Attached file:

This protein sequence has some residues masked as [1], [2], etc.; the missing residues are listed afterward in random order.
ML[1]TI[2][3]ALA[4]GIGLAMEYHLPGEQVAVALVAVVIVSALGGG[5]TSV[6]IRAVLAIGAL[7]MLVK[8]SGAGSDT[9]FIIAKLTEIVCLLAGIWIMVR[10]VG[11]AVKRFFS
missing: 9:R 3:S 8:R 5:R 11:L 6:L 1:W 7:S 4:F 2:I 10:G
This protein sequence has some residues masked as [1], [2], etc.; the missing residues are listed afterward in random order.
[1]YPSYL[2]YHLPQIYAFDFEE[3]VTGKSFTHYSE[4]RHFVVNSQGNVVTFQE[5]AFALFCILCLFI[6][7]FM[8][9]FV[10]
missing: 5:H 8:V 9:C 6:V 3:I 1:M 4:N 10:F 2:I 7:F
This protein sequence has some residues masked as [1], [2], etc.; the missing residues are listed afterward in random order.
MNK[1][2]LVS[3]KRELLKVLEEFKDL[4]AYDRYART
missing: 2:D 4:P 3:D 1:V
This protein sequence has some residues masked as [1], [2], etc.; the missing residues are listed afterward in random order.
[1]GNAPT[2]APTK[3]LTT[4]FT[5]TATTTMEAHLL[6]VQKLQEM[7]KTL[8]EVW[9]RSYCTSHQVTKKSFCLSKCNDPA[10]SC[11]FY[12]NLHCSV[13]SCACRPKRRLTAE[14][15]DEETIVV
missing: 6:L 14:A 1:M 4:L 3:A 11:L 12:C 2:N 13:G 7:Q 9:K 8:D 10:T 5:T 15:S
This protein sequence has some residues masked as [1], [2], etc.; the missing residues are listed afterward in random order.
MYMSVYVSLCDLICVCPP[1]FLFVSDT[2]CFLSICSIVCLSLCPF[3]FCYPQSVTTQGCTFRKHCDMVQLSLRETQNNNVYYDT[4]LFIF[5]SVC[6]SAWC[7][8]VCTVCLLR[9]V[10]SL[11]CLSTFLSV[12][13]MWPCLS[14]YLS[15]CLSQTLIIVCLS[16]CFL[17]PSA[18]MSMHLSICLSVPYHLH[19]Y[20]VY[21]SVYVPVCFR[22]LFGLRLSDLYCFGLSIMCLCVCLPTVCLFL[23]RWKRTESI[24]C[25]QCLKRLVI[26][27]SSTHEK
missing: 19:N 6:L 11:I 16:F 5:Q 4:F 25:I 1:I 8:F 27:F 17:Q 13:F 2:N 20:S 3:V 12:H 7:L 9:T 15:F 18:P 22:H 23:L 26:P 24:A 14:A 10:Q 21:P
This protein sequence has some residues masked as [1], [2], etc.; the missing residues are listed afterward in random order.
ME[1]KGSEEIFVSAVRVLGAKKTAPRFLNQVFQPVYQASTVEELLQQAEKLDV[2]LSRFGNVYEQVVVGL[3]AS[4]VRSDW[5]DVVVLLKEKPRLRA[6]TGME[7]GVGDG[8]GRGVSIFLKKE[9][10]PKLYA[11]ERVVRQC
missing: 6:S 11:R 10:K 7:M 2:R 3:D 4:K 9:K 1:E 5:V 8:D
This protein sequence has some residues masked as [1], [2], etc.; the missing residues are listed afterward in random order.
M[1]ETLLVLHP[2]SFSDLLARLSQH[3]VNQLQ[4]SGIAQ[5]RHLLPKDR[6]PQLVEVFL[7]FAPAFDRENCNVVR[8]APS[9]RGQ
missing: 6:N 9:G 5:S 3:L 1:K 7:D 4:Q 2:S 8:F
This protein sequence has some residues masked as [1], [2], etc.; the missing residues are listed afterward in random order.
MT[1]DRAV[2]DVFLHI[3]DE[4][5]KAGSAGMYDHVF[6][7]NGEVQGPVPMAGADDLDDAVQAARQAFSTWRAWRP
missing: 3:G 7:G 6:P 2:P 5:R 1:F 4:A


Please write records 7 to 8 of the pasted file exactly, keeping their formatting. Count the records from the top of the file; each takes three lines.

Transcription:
This protein sequence has some residues masked as [1], [2], etc.; the missing residues are listed afterward in random order.
M[1]ETLLVLHP[2]SFSDLLARLSQH[3]VNQLQ[4]SGIAQ[5]RHLLPKDR[6]PQLVEVFL[7]FAPAFDRENCNVVR[8]APS[9]RGQ
missing: 6:N 9:G 5:S 3:L 1:K 7:D 4:Q 2:S 8:F
This protein sequence has some residues masked as [1], [2], etc.; the missing residues are listed afterward in random order.
MT[1]DRAV[2]DVFLHI[3]DE[4][5]KAGSAGMYDHVF[6][7]NGEVQGPVPMAGADDLDDAVQAARQAFSTWRAWRP
missing: 3:G 7:G 6:P 2:P 5:R 1:F 4:A